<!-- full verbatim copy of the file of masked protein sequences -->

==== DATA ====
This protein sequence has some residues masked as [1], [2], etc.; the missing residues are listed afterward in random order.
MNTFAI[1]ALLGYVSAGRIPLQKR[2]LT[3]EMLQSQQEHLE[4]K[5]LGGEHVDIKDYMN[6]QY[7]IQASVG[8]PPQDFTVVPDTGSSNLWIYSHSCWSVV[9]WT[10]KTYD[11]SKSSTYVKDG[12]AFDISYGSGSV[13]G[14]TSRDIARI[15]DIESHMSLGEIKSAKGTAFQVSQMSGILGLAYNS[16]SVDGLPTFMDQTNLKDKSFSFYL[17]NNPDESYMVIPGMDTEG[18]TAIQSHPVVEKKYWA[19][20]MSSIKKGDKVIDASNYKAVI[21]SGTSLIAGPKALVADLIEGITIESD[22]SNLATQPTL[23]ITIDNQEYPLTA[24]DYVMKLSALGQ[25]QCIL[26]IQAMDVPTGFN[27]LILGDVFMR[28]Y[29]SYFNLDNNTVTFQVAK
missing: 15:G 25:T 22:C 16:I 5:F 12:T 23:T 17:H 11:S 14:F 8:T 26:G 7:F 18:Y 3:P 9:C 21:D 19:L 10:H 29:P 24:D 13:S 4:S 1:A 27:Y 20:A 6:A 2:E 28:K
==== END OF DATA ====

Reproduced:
This protein sequence has some residues masked as [1], [2], etc.; the missing residues are listed afterward in random order.
MNTFAI[1]ALLGYVSAGRIPLQKR[2]LT[3]EMLQSQQEHLE[4]K[5]LGGEHVDIKDYMN[6]QY[7]IQASVG[8]PPQDFTVVPDTGSSNLWIYSHSCWSVV[9]WT[10]KTYD[11]SKSSTYVKDG[12]AFDISYGSGSV[13]G[14]TSRDIARI[15]DIESHMSLGEIKSAKGTAFQVSQMSGILGLAYNS[16]SVDGLPTFMDQTNLKDKSFSFYL[17]NNPDESYMVIPGMDTEG[18]TAIQSHPVVEKKYWA[19][20]MSSIKKGDKVIDASNYKAVI[21]SGTSLIAGPKALVADLIEGITIESD[22]SNLATQPTL[23]ITIDNQEYPLTA[24]DYVMKLSALGQ[25]QCIL[26]IQAMDVPTGFN[27]LILGDVFMR[28]Y[29]SYFNLDNNTVTFQVAK
missing: 15:G 25:T 22:C 16:I 5:F 12:T 23:T 17:H 11:S 14:F 8:T 26:G 7:F 18:Y 3:P 9:C 21:D 19:L 10:H 29:P 24:D 13:S 4:S 1:A 27:Y 20:A 6:A 2:E 28:K